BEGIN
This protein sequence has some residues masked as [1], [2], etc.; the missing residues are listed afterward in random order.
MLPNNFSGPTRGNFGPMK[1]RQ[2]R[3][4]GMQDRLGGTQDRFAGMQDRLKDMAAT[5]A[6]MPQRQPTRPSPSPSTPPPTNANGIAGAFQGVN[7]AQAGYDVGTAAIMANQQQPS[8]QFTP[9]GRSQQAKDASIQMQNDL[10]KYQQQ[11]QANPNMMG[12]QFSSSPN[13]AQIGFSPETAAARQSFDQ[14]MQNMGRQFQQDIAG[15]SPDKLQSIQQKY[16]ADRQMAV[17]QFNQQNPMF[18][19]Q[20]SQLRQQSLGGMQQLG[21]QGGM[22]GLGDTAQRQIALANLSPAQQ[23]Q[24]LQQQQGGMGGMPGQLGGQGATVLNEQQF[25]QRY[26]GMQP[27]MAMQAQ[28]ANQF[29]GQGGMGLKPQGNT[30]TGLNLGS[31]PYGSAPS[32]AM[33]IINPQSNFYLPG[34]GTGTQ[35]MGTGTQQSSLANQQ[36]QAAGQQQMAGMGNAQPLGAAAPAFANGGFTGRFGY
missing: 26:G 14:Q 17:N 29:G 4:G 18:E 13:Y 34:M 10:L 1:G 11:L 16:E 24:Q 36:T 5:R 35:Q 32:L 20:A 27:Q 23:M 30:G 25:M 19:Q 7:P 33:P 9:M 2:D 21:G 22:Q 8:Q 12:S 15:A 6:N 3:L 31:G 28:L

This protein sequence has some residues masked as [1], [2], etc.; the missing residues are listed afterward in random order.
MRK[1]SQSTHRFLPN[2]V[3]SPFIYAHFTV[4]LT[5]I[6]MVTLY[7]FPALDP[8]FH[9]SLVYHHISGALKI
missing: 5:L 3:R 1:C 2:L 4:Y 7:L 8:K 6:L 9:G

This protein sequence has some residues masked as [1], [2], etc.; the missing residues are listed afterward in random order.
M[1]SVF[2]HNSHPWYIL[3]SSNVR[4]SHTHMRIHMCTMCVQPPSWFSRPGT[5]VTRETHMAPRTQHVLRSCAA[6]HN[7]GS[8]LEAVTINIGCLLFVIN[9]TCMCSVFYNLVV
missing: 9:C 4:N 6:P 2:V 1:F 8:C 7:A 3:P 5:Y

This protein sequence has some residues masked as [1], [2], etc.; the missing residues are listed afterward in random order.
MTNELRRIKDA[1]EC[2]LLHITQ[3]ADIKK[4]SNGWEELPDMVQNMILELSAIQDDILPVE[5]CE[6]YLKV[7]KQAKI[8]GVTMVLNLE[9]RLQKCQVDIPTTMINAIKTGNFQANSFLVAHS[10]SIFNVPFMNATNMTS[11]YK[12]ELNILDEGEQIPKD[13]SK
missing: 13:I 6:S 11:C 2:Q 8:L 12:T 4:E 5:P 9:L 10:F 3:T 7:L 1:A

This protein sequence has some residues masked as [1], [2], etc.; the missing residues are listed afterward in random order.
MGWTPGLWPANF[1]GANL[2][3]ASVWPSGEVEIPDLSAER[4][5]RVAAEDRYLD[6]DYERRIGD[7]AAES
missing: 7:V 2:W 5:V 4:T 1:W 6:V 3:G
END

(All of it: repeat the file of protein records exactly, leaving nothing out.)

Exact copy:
This protein sequence has some residues masked as [1], [2], etc.; the missing residues are listed afterward in random order.
MLPNNFSGPTRGNFGPMK[1]RQ[2]R[3][4]GMQDRLGGTQDRFAGMQDRLKDMAAT[5]A[6]MPQRQPTRPSPSPSTPPPTNANGIAGAFQGVN[7]AQAGYDVGTAAIMANQQQPS[8]QFTP[9]GRSQQAKDASIQMQNDL[10]KYQQQ[11]QANPNMMG[12]QFSSSPN[13]AQIGFSPETAAARQSFDQ[14]MQNMGRQFQQDIAG[15]SPDKLQSIQQKY[16]ADRQMAV[17]QFNQQNPMF[18][19]Q[20]SQLRQQSLGGMQQLG[21]QGGM[22]GLGDTAQRQIALANLSPAQQ[23]Q[24]LQQQQGGMGGMPGQLGGQGATVLNEQQF[25]QRY[26]GMQP[27]MAMQAQ[28]ANQF[29]GQGGMGLKPQGNT[30]TGLNLGS[31]PYGSAPS[32]AM[33]IINPQSNFYLPG[34]GTGTQ[35]MGTGTQQSSLANQQ[36]QAAGQQQMAGMGNAQPLGAAAPAFANGGFTGRFGY
missing: 26:G 14:Q 17:N 29:G 4:G 18:E 13:Y 34:M 10:L 1:G 11:L 16:E 24:Q 36:T 5:R 35:Q 32:L 20:A 27:Q 23:M 30:G 25:M 19:Q 7:P 33:P 9:M 2:D 21:G 22:Q 8:Q 12:S 15:A 6:N 3:L 31:G 28:L

This protein sequence has some residues masked as [1], [2], etc.; the missing residues are listed afterward in random order.
MRK[1]SQSTHRFLPN[2]V[3]SPFIYAHFTV[4]LT[5]I[6]MVTLY[7]FPALDP[8]FH[9]SLVYHHISGALKI
missing: 5:L 3:R 1:C 2:L 4:Y 7:L 8:K 6:L 9:G

This protein sequence has some residues masked as [1], [2], etc.; the missing residues are listed afterward in random order.
M[1]SVF[2]HNSHPWYIL[3]SSNVR[4]SHTHMRIHMCTMCVQPPSWFSRPGT[5]VTRETHMAPRTQHVLRSCAA[6]HN[7]GS[8]LEAVTINIGCLLFVIN[9]TCMCSVFYNLVV
missing: 9:C 4:N 6:P 2:V 1:F 8:C 7:A 3:P 5:Y

This protein sequence has some residues masked as [1], [2], etc.; the missing residues are listed afterward in random order.
MTNELRRIKDA[1]EC[2]LLHITQ[3]ADIKK[4]SNGWEELPDMVQNMILELSAIQDDILPVE[5]CE[6]YLKV[7]KQAKI[8]GVTMVLNLE[9]RLQKCQVDIPTTMINAIKTGNFQANSFLVAHS[10]SIFNVPFMNATNMTS[11]YK[12]ELNILDEGEQIPKD[13]SK
missing: 13:I 6:S 11:C 2:Q 8:L 12:T 4:E 5:P 9:L 10:F 3:T 7:L 1:A

This protein sequence has some residues masked as [1], [2], etc.; the missing residues are listed afterward in random order.
MGWTPGLWPANF[1]GANL[2][3]ASVWPSGEVEIPDLSAER[4][5]RVAAEDRYLD[6]DYERRIGD[7]AAES
missing: 7:V 2:W 5:V 4:T 1:W 6:V 3:G